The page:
He nods, but doesn’t look at me. Instead, he’s staring out the window again. I don’t push the questions further. Something I’ve said has made him sad. I wonder if maybe he might have been a lover of Velma’s so many years ago. I shake the idea from my head—she had a husband and he died in the seventies. Sometimes, he was all she ever talked about.
Gray releases me and I take that as my cue to leave him to himself. I back away, but as I reach the little crawl hole over my ladder, I see that the ladder is gone. It isn’t down there at all, so the possibility that my larger than life dog has knocked it over is out of the question and there isn’t anyone else in the house—or at least I thought there wasn’t up until now.
“Gray?” I breathe. He turns to face me and shifts his weight in the windowsill. “Gray, my ladder is gone. I can’t get down.”
It takes only a few seconds before he materializes at my side. He looks down the hole and then at me. He is just as puzzled as I am. He groans as he lifts me in his arms. He’s cradling me like a baby and, with his index finger and middle finger, closes my eyelids. He holds his fingers there for a moment and when he removes them, I open my lids and see that we are standing at the top of the stairs and he is no longer holding me. It’s as though time was temporarily erased.
I have no idea what to say, but manage a quick thanks and a nod. Gray disappears in a low flash of blue light and I look up to see the opening to the attic shut behind him. He’s up there again, all by himself, and I have no idea where my ladder is.
I go to the broom closet and open the door. Cold water flows out of the closet as though it’s been submerged. Some of it falls down the stairs like an indoor waterfall. My feet are freezing cold now and I see my ladder folded carefully inside the closet. I’m shaking as I step forward and inspect it. The top rung has a spot of dried blood on it and a discarded sewing needle with twine laced through it.
Of all the houses in LaGrange, I had to pick the one with dead folks, I think to myself. I pull my flannel pajama pants down and pick them up as I wander to the upstairs bathroom and push them into the hamper. I go to my bedroom and pick a clean pair of sweats from a drawer and put them on before going downstairs to the kitchen and reluctantly pull the mop out of the corner and grab my bucket. I take the mop and bucket back upstairs to clean up all the water, but when I reach the stairs, the water is gone.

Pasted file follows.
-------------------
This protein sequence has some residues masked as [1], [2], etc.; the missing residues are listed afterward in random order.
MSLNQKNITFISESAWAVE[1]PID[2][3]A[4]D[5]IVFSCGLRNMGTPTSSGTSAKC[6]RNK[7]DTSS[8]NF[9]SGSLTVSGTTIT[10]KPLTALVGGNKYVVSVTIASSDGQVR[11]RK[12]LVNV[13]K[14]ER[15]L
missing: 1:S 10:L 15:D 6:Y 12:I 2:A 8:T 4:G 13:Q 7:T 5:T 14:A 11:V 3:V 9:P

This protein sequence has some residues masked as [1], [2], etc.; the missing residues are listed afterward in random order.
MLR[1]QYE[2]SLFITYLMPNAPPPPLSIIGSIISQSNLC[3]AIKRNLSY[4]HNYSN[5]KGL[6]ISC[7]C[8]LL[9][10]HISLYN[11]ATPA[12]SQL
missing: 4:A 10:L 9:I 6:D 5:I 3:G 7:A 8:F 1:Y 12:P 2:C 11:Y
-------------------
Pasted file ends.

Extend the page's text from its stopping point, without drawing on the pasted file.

I swallow hard and walk up the stairs to the closet to see that the ladder is back underneath the opening to the attic. There is no spot of blood or needle on the top rung. There is no water damage to my closet.
It’s as though the entire thing was a figment of my over worked imagination.
As promised, here is the link to Mark Hogg’s fan page on Facebook,Mr. Markzilla Artist! Go give him a like and check out all of his artwork!
STAY TUNED FOR: Okay, so we’re going to have a contest called the HAUNTED VALENTINE GIVEAWAY. Yes, we’re giving away a free copy of BONES OF WILLOW LAKE! Stay tuned to this blog because this is where the contest will be posted FIRST.
How many of you are planning on participating in Nanowrimo 2013? I made a post on Facebook today asking what others were doing to prepare for the month of November and all the National Novel Writing Month entails, but mostly the responses I got leaned toward planning and plotting. Makes sense, right? What else can you do?